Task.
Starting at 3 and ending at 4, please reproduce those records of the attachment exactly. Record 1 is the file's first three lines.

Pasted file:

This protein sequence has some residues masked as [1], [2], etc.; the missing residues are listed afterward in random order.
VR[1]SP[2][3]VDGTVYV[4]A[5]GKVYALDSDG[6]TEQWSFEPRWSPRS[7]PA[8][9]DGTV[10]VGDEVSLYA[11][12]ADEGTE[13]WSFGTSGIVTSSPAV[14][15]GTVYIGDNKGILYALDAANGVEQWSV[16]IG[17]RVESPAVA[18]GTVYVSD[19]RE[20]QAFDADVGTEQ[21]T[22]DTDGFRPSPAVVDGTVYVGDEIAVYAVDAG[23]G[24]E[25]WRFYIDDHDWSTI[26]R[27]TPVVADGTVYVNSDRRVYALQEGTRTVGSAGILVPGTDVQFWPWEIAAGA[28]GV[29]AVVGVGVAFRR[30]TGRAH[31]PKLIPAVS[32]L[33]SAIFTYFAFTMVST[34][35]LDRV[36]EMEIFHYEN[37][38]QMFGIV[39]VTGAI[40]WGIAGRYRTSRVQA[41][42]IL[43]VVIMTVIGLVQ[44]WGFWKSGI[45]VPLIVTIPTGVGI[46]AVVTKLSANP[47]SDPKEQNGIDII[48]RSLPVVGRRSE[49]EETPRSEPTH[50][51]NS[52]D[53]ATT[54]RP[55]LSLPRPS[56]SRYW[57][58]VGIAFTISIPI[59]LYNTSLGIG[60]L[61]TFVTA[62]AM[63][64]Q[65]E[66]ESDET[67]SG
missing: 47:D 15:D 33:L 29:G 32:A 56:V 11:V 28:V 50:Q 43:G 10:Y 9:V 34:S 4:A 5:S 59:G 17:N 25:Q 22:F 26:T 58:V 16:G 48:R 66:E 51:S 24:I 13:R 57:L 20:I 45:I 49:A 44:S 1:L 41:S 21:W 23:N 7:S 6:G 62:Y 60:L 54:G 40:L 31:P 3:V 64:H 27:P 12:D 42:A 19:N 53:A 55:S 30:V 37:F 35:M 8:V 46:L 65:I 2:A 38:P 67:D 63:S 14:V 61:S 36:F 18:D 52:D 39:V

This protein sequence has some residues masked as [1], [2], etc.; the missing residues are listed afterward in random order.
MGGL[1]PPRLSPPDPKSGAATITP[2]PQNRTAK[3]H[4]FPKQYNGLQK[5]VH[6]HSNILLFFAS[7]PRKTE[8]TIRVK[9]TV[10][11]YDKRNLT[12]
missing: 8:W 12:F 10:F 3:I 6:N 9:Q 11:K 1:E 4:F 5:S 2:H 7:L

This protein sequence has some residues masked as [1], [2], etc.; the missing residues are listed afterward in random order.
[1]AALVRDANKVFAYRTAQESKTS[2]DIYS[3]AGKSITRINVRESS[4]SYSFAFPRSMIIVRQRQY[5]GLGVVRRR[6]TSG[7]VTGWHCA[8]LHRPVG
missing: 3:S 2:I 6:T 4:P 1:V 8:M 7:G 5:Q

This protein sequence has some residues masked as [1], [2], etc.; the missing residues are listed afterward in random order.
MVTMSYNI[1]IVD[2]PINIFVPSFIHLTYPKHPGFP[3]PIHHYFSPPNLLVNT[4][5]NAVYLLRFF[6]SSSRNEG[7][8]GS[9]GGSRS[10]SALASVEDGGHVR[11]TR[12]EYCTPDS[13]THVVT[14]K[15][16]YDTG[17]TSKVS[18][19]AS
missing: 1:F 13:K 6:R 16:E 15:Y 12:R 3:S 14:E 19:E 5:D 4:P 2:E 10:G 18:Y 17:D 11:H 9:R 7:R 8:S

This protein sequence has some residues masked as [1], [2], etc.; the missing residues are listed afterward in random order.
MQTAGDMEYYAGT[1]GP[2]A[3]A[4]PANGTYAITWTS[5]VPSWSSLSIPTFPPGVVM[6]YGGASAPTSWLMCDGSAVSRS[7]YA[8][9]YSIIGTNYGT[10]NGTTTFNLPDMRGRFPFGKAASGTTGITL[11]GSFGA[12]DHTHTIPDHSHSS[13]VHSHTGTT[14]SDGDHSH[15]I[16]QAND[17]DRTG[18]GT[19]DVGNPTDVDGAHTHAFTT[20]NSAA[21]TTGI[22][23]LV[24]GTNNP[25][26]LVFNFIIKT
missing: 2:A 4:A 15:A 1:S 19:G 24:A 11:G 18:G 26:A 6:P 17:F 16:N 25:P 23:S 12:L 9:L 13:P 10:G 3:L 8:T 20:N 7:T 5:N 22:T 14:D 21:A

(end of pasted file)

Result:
This protein sequence has some residues masked as [1], [2], etc.; the missing residues are listed afterward in random order.
[1]AALVRDANKVFAYRTAQESKTS[2]DIYS[3]AGKSITRINVRESS[4]SYSFAFPRSMIIVRQRQY[5]GLGVVRRR[6]TSG[7]VTGWHCA[8]LHRPVG
missing: 3:S 2:I 6:T 4:P 1:V 8:M 7:G 5:Q

This protein sequence has some residues masked as [1], [2], etc.; the missing residues are listed afterward in random order.
MVTMSYNI[1]IVD[2]PINIFVPSFIHLTYPKHPGFP[3]PIHHYFSPPNLLVNT[4][5]NAVYLLRFF[6]SSSRNEG[7][8]GS[9]GGSRS[10]SALASVEDGGHVR[11]TR[12]EYCTPDS[13]THVVT[14]K[15][16]YDTG[17]TSKVS[18][19]AS
missing: 1:F 13:K 6:R 16:E 15:Y 12:R 3:S 14:E 19:E 5:D 4:P 2:E 10:G 18:Y 17:D 11:H 9:R 7:R 8:S